Thinking of moving small Shimpaku Junipers and a Cedar from a 5" pot to an 8" bonsai pot. Is there a rule of thumb for how fast they might grow?
Separately, I am debating putting the Cedar into a large pot to get the trunk to thicken, but I'm not sure how large is necessary of if it really needs to be in the ground?
Soil depth is important so that your force the roots of the tree to grow horizontally not vertically. This helps with surface roots (nebari). If you use the plastic pot in your link then your tree roots might grow straight down like a carrot. Think trying to put a carrot into a Bonsai pot, going to be pretty hard with out killing the carrot. If the roots are already growing horizontally then your going to have a much easier time trying to get a tree into a Bonsai pot. Eastern Leaf is good. You know you can make your own growing pots by the way. All you need is some lumber and deck screws. Just make sure to have some holes in the bottom for drainage.
Glad I already had a good understanding of the weather. Thank you so much for all the info! I didn't know that about the depth in a pot not being an issue. The soil info is also awesome.
All my trees are deciduous and are going in my external storage so they should be good. I had a maple that survived well in the same manner in this complex so I think I am in a good place.
As for the soil, getting the mixes from Eastern Leaf seems like the most viable option for me right now. Probably not the most cost effective, but getting into this now...better to take some of the stress out of the equation for the time being. Their general pot soil works fine for my smaller trees. I imagine the mushroom compound would be a great additive for the large grow.
I will look into the classes. I for sure am considering taking a course or two because why not.
The cedar should not be left outside during the winter, keep it in the garage, it does not need light during the winter, make sure you water it often. The pot above is certainly big enough for growth, but it is the wrong type of pot. You want a short, not tall, but wide pot. Anderson pots are widely used for growing Bonsai trees for growth purposes. Here is a link to a store that sells them: Anderson Pots You want the 15" x 15" square pots, which are called "Anderson Plant Band Trays", specifically "AFLAT5". This will allow you to repot your tree and spread the roots out horizontally to create nebari and still grow out the tree. You may want to place a ceramic tile under the roots to help in developing the nebari. You should cut a piece of screening material to put in the Anderson pot. As for soil, you want fast draining soil. You can buy a bag of pumice from the club, you will have to shop around for some scoria which is a reddish/blackish volcanic rock, some people like akadama and others like Turface (Ewing Pluming Supply) for our area. You will need a bag of mushroom compost from Lowes/Home Depot. Mushroom compost is the only organic in your soil mix, no dirt of any kind. I have no idea on where you can get akadama. Mix around 1/3 of each ingredient for the soil and add mushroom compost, some not a lot. There's your soil. Wire the tree to the pot so it does not move around on you, very important for tree survival. Fertilize heavily during the growing season. Finally good luck. Take your tree to any RMBS study group that may be offered in the future for in person advice. Cherry should go in the garage, not outside in the winter.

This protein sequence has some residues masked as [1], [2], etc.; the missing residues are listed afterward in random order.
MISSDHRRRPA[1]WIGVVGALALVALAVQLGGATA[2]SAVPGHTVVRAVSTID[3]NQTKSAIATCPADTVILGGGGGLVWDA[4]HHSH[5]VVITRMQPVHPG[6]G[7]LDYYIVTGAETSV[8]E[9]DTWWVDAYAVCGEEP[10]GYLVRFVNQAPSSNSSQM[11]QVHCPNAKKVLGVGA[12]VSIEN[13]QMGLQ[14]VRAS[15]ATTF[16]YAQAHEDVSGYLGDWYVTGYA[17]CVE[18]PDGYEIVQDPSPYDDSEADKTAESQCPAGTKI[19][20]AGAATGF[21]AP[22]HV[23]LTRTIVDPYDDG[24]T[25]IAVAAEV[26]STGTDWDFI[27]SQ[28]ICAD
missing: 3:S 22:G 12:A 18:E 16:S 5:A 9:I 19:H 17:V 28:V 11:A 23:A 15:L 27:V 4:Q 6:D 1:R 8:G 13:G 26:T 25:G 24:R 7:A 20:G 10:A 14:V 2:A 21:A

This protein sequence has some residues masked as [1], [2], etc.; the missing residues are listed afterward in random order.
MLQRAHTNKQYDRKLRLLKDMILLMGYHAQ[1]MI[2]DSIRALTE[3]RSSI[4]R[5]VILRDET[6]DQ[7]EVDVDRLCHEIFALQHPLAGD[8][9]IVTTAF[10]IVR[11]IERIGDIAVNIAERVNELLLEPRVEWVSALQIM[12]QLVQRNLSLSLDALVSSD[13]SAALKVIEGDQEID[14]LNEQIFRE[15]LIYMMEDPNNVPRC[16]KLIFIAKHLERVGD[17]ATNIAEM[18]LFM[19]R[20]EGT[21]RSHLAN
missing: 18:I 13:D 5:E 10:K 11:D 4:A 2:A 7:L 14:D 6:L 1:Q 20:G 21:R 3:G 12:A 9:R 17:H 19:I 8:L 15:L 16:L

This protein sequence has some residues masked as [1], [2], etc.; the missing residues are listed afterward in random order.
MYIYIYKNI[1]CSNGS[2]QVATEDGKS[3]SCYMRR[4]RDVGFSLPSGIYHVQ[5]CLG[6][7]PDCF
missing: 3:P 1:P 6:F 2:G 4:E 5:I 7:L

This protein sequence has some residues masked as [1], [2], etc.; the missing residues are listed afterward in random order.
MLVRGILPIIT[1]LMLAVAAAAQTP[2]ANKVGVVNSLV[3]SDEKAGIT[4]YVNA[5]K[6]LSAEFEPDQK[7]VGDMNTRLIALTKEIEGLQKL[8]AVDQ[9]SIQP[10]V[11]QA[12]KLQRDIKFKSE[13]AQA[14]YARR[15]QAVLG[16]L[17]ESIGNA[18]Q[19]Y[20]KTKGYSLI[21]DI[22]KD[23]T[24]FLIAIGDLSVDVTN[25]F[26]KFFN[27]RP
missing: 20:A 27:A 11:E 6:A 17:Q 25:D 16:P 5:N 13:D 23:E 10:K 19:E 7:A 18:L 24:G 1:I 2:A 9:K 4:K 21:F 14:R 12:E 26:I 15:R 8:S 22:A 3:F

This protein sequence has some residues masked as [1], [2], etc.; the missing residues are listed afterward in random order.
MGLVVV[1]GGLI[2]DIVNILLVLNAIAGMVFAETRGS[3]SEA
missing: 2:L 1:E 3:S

I am in your area so this is great! Thank you!
Yeah I think because I am in an apartment I will get a couple large capacity pots. One for each of a couple trees. Might do one for the juniper, one for the cedar, and a third maybe for a Yoshino cherry.
I assume a large large pot will work similarly when sizing up a plant quickly, or at least better than an 8" pot.
It is Cedrus Deodara Prostrate Beauty - Himalayan I think
This pot looks solid. Small than I envisioned. Now just to figure out soil that won't break the bank.
The bigger the pot the better, if you want size, plant them in a really big pot. Put some movement in the trunks if they don't already have some. Fertilize heavily. The Shimpaku can spend the winter sunk into the ground out of wind. Not sure about cedar until we know what type of cedar it is. This advice is for Colorado Denver metro area, other states may be different. Living in the mountains is completely different.